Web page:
"No longer a global emergency": WHO lifts COVID-19 pandemic status

Lilia RagutskaSociety
COVID-19 pandemic declared over

The World Health Organisation has declared that COVID-19 is no longer a global health emergency. The WHO stated that the pandemic has been on a downward trend over the past year, and most countries have already returned to pre-coronavirus life.

The decision to lift the global emergency was made on Thursday, May 4. According to CNN, a statement about the end of the pandemic was also posted on WHO's Twitter account.

"The World Health Organization announced on Friday that COVID-19 is no longer a global health emergency. The WHO's Emergency Committee on International Health Regulations discussed the pandemic on Thursday at its 15th meeting on COVID-19, and WHO Director-General Tedros Adhanom Ghebreyesus agreed that the declaration of a public health emergency of international concern should be terminated," the newspaper writes.


During the press conference, the WHO Director-General announced a steady downward trend in coronavirus incidence over the past year.

"For more than a year now, the pandemic has been on the decline. This trend has allowed most countries to return to life as we knew it before COVID-19. Yesterday, the emergency committee met for the 15th time and recommended that I declare the end of the public health emergency of international concern. I have accepted this advice," he said.

As CNN reminded, the WHO declared the coronavirus outbreak a public health emergency of international concern in January 2020. About six weeks later, the situation was described as a pandemic.

According to the WHO, more than 765 million confirmed cases of Covid-19 have been reported since the start of the pandemic.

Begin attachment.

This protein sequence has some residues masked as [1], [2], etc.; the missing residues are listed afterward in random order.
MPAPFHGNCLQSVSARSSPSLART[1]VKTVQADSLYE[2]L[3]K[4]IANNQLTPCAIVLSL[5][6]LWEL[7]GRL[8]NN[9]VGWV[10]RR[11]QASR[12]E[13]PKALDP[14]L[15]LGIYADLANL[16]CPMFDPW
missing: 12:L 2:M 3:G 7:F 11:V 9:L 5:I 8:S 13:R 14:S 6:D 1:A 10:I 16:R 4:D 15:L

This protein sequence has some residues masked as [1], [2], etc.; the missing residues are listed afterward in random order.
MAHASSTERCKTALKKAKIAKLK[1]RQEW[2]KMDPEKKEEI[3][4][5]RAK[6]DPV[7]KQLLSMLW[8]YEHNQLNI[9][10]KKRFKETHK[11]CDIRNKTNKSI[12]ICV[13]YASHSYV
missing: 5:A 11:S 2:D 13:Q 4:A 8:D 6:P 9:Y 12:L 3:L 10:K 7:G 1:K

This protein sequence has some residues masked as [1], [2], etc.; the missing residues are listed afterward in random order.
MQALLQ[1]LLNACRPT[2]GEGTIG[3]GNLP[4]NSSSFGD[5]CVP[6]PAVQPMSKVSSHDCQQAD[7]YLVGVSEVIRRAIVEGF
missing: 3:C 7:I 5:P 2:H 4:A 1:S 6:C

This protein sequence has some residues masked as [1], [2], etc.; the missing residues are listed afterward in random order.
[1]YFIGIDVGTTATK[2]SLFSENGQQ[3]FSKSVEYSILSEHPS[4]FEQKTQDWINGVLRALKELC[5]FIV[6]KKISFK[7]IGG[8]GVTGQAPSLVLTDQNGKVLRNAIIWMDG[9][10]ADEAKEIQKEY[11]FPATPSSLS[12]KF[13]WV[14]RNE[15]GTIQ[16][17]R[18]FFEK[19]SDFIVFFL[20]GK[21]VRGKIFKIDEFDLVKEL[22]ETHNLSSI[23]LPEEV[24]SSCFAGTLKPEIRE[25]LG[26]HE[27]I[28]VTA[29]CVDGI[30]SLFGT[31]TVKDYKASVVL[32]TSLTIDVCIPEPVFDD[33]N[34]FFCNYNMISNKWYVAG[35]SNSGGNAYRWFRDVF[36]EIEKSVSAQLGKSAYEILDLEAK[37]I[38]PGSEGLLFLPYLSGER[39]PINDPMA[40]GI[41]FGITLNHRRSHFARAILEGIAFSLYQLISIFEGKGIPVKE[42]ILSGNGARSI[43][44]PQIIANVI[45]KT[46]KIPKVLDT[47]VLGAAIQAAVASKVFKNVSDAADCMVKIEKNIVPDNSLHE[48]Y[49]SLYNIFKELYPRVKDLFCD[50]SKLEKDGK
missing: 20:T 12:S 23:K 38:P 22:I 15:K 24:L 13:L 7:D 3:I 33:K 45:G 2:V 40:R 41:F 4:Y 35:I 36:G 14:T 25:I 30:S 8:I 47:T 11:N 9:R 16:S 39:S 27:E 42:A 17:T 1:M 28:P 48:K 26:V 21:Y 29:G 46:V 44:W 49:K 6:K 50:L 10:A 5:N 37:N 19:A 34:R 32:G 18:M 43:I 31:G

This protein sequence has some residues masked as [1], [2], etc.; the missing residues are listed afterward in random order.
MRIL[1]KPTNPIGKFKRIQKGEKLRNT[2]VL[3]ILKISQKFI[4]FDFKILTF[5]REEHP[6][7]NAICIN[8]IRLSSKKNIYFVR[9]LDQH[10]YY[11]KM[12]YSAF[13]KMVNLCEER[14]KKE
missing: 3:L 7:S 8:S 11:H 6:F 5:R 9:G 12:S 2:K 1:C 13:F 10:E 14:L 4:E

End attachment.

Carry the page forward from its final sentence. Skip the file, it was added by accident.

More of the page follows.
At least 20 million people have died during the pandemic, according to Tedros Gebreisus.

Europe has the highest number of confirmed cases overall, but the Americas have the highest number of deaths. Approximately one in six deaths occurred in the United States.

"The incidence peaked in December 2022, when Omicron spread across the globe, particularly affecting the Western Pacific. However, billions of doses of the vaccine have been administered worldwide, and mortality rates have remained well below previous peaks. The number of Covid-19 infections and deaths is now at its lowest level in three years. However, more than 3,500 people died in the last week of April, and billions remain unvaccinated," the newspaper writes.

The WHO chief noted that the efforts of doctors, governments that have taken tough measures, and ordinary people who have made personal sacrifices for the sake of global security have helped to defeat COVID-19.

At the same time, the coronavirus is still around and causing harm. WHO also calls for lessons learned to prepare humanity for new viruses and outbreaks.

Earlier, it was reported that US President Joe Biden had signed a law to declassify intelligence on the origin of COVID-19. According to the head of state, this is necessary to prevent another COVID-19 epidemic.

It was also reported that the Director of the US Federal Bureau of Investigation, Christopher Wray, said that the COVID-19 pandemic was likely caused by a leak from a laboratory in the Chinese city of Wuhan. At the same time, he stressed that the Chinese government is doing its best to prevent the disclosure of the true cause of the pandemic.

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